CSS Holy Grail

Just launched a rebuild of John Battelle’s Searchblog. Got some first-hand experience with the holy grail of CSS — 3-column layout with fluid center column (he wanted a right column to drop ads into). Quickly realized that this is clearly one of those areas where a table-based layout would have been infinitely easier, but just can’t bring myself to step back that far in time (or to accept defeat).

With Glish’s sample code, the initial implementation wasn’t difficult – what sucked was butting heads with IE/Win’s horribly broken box model. With the layout working in virtually every modern CSS-compliant browser, checked IE/Win only to find the left and right columns lapping up into the banner space. Trouble is, you can’t float three columns — you have to specify screen placement as absolutes. But do that, and you find out just how far off IE/Win’s reckoning of vertical height is from non-broken CSS implementations. At that point, it becomes a game of seesaw — fix one while breaking the other, or vice versa. Gad, it’s frustrating.

In the end, everything is working fine in IE/Win (IE/Mac was fine all along, of course, since IE/Mac has always had a better CSS implementation than IE/Win) with one small side-effect remaining for the working browsers. Feh. I’ll lick that too… eventually.

John’s post on the redesign.

Music: Cosmic Jokers :: The Cosmic Couriers Meet Philly Willy

18 thoughts on “CSS Holy Grail

  1. Who cares about IE/Win and its users?

    Strike one, you use Windows.

    Strike two, lots of sites render poorly in IE, it has no tabs, no pop-up blocking, lots of security issues and you haven’t thought about a switch.

    Strike three, you don’t use Firefox.

    You’re out.

    Yes, my tongue is in my cheek. But not as firmly as you may think.

  2. Nice, very nice. I’ve been toying with the three column layout for myself but I’m not looking forward to all the hair pulling to get it to work on Win/IE. I’m on a Mac but looking at my server logs, 90% of the visitors are on some Windows / IE combo. I’d like to say nuts to them but what can you do?

  3. >> Who cares about IE/Win and its users?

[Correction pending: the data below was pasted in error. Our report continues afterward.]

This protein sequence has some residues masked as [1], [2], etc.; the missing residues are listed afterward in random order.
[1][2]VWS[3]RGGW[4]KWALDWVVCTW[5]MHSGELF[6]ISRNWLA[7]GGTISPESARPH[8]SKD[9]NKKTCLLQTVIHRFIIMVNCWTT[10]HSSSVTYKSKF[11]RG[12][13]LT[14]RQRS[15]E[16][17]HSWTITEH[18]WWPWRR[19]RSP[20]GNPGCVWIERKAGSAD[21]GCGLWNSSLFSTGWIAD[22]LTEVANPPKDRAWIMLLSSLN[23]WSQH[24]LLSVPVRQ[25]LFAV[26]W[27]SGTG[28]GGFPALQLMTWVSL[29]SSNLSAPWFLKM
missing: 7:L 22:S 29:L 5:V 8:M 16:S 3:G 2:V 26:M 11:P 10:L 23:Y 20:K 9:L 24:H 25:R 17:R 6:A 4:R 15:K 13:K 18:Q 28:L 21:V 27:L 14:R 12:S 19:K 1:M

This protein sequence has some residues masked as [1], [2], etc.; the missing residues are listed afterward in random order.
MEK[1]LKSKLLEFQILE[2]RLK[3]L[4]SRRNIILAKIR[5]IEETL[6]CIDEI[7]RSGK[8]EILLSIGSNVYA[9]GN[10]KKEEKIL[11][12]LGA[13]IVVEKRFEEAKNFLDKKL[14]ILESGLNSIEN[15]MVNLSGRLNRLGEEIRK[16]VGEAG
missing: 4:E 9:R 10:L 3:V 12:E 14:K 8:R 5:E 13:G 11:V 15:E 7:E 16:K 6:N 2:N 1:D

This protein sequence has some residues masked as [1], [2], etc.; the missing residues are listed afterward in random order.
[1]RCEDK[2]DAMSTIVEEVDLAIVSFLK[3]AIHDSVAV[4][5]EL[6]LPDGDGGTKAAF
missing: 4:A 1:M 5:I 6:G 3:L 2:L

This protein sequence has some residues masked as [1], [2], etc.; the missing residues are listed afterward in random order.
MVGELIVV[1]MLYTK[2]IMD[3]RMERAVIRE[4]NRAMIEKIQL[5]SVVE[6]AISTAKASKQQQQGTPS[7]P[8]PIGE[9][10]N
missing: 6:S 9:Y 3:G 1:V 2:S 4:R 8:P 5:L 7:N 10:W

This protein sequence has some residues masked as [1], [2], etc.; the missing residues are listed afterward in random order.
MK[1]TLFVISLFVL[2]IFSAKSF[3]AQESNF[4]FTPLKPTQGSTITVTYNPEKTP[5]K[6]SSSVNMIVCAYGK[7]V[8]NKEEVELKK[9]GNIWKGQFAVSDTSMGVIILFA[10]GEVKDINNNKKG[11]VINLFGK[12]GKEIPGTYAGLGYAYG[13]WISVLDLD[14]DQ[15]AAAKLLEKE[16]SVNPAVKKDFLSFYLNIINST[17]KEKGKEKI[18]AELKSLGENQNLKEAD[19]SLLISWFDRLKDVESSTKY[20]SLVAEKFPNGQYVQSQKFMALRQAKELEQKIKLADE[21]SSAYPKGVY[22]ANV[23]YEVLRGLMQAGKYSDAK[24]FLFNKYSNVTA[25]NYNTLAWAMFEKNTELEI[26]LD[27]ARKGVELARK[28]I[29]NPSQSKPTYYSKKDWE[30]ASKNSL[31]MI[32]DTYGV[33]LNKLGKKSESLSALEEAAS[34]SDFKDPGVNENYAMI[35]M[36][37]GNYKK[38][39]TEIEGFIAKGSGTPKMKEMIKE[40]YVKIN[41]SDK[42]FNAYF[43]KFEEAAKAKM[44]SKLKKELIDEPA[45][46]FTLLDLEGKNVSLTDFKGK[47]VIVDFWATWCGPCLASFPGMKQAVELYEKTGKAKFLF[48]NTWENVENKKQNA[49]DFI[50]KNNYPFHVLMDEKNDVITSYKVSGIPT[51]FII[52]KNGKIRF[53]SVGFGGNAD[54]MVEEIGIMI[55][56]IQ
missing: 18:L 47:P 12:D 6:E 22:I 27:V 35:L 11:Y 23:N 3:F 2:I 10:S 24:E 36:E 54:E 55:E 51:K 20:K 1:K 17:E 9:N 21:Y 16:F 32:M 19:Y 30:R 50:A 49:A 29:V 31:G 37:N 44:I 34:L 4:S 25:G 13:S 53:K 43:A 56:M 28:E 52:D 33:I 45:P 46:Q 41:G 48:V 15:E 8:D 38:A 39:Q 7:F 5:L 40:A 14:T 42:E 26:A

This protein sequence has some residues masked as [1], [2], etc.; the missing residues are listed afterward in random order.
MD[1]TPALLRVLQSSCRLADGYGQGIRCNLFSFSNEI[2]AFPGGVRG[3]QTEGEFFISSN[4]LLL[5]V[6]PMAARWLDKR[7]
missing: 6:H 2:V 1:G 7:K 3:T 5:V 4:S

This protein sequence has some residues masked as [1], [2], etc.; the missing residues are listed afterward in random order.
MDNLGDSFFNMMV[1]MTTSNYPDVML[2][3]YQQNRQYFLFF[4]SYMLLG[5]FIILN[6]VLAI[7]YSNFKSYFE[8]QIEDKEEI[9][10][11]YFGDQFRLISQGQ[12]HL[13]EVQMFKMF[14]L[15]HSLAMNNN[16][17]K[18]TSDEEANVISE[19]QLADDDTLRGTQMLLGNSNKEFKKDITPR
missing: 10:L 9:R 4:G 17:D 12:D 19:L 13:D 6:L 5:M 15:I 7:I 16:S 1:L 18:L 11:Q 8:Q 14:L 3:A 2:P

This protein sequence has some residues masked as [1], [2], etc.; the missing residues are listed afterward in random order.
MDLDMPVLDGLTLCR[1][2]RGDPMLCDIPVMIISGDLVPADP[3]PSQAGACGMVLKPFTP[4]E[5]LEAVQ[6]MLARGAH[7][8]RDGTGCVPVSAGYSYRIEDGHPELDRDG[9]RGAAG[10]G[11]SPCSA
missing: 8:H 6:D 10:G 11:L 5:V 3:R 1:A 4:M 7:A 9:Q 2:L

Erm, maybe someone who’d like 70%+ (I’m guessing, but if anything erring on the low side) of people visiting their site to see it as they intended, not all screwed up.

    Your tongue just dropped off :-P

  4. Strike two, lots of sites render poorly in IE, it has no tabs, no pop-up blocking, lots of security issues and you haven’t thought about a switch.

    I am not an IE apologist in any sense of the word, I hate the damn software, but WinXP SP2’s IE does have popup blocking.

  5. Dan, I’m fully aware of the percentages. And I still don’t care. Parts of my site render incorrectly in IE/Win. And only IE/Win. And I’m not fixing it. As long as you cater to the slowest common denominator the slowest common denominator sees no reason to change.

    Why should anyone switch off of IE/Win, which we all know is broken in many ways, as long as people like you keep bending over backwards to accomodate them?

    Ask someone not technically saavy why they use IE. It won’t be “because it’s a great browser” or “it’s really speedy” or “I like the security.” It’ll be, “I dunno. It works.” Oh really? It works? And why is that?

  6. There are very few developers out there who have the luxury of ignoring IE/Win. Smart people do dumb things sometimes — people smoke cigarettes, use Explorer*, etc. It may not make sense, but it’s reality, and most developers would be crazy (or fired) not to support Explorer, with all of its broken-ness.

    What makes me angry is the fact that CSS is like this wonderful gift to the development community from the W3C, but that even now, four or five years after its introduction, compatibility is so problematic, and that almost all CSS problems today boil down to IE not respecting the standard. As a result, CSS is not deployed nearly as widely as it should be, and there are still tons of table-based layouts out there because developers get so frustrated trying to get IE to behave.

    But ignoring IE is unfortunately not the answer. Users who see sites that are broken in IE will blame the developer, not Microsoft.

    * Of course I’m referring here to people who have been told that they have a superior/better-featured/free choice in the matter and persist in using Explorer for inexplicable reasons, not people who don’t yet know they have a choice.

  7. When a IE user visits your site, have a little message that reads: “This site is not fully compatible with Internet Explorer. Please download a non-MS browser, such as Firefox, Opera, or Mozilla.”

    Non-IE users are accustomed to getting such messages. It’s time to give back to the ‘net community.

  8. There are very few developers out there who have the luxury of ignoring IE/Win.

    I know, that’s why I said my tongue was in my cheek.

    But it’s not there *firmly*. Why?

    Dan said: